He explained that this arrangement would make vaccination more convenient and comfortable for Singaporeans, especially the elderly.

Prof Tan also reassured the population that there were enough doses of the vaccine to go around, and thus there was no need for Singaporeans to stretch out a dose, or be given half a dose ā€” which are practices used in some countries to maximise the vaccine supply.

He also urged people to not put off the second dose, even if they experience side effects after the first injection. “The system will be there to remind people to turn up to get a second dose. It is very important for everyone to understand that full protection only takes place if you have two doses, and not just one.” Singaporeans will be able to report their symptoms to vaccination centres, medical practitioners and the Health Sciences Authority.

According to Prof Tan, the vaccine is expected to protect recipients from the virus for about three months, as that is the current extent of the period of observation, but he expects it to provide protection for longer.

“I expect that it will be longer than that. Some of the emerging research […] suggests that immunity will last more than six months, eight months. So we think that it’s not going to be a very short-lived immunity.”

It would take about 40 or 50 minutes in total for one to get vaccinated, from registration to receiving the jab, and another half an hour of observation. “I think people should cater for one hour if you’re having a vaccine, because of the 30-minute observation period,” Prof Tan said.

Important to get information about vaccines from trusted sources

Associate Professor Benjamin Ong, chair of the expert committee on the COVID-19 vaccination, reminded Singaporeans to obtain information about the vaccine from trusted sources.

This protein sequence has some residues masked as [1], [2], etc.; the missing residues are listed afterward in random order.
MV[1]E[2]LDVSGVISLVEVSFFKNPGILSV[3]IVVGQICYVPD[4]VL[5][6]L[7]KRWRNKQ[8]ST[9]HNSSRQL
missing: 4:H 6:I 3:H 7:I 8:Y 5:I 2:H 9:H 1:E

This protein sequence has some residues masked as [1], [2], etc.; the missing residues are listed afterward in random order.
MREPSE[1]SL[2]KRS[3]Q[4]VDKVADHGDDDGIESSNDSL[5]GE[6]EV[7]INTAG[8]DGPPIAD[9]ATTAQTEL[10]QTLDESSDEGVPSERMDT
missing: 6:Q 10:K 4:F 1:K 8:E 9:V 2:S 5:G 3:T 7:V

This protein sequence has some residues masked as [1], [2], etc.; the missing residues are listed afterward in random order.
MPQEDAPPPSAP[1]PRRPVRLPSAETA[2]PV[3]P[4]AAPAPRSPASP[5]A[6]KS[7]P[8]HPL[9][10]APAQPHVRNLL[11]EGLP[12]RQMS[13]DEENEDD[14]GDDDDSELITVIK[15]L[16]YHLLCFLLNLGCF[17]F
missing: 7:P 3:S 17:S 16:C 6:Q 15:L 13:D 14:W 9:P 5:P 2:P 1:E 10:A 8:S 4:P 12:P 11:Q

“We’ve seen some of these circulating messages and a lot of it is based on misinformation and misunderstanding of how vaccines work […] so I would advise people to just go to the trusted sources,ā€ he said. Trusted sources encompass the Ministry of Healthā€™s website, as well as information from mainstream media.

SIA Group carries highest number of passengers since COVID-19 restrictions

As vaccinations are well underway, Singapore has also begun to increase travel capacity. National carrier Singapore Airlines (SIA) Group said that it carried the highest number of passengers on 11 January since COVID-19 border restrictions were implemented.

It announced that overall passenger carriage was about was 97.1 per cent lower year-on-year in December. For the month of December, the group ferried about 85,200 passengers, the highest since travel restrictions kicked in in March.

However, as restrictions on peopleā€™s movement and travel are gradually eased, SIA is expecting to gradually recover, and reach about 25 per cent of pre-COVID-19 levels by the end of March, and is looking to fly to around 45 per cent of the destinations that it served before the pandemic.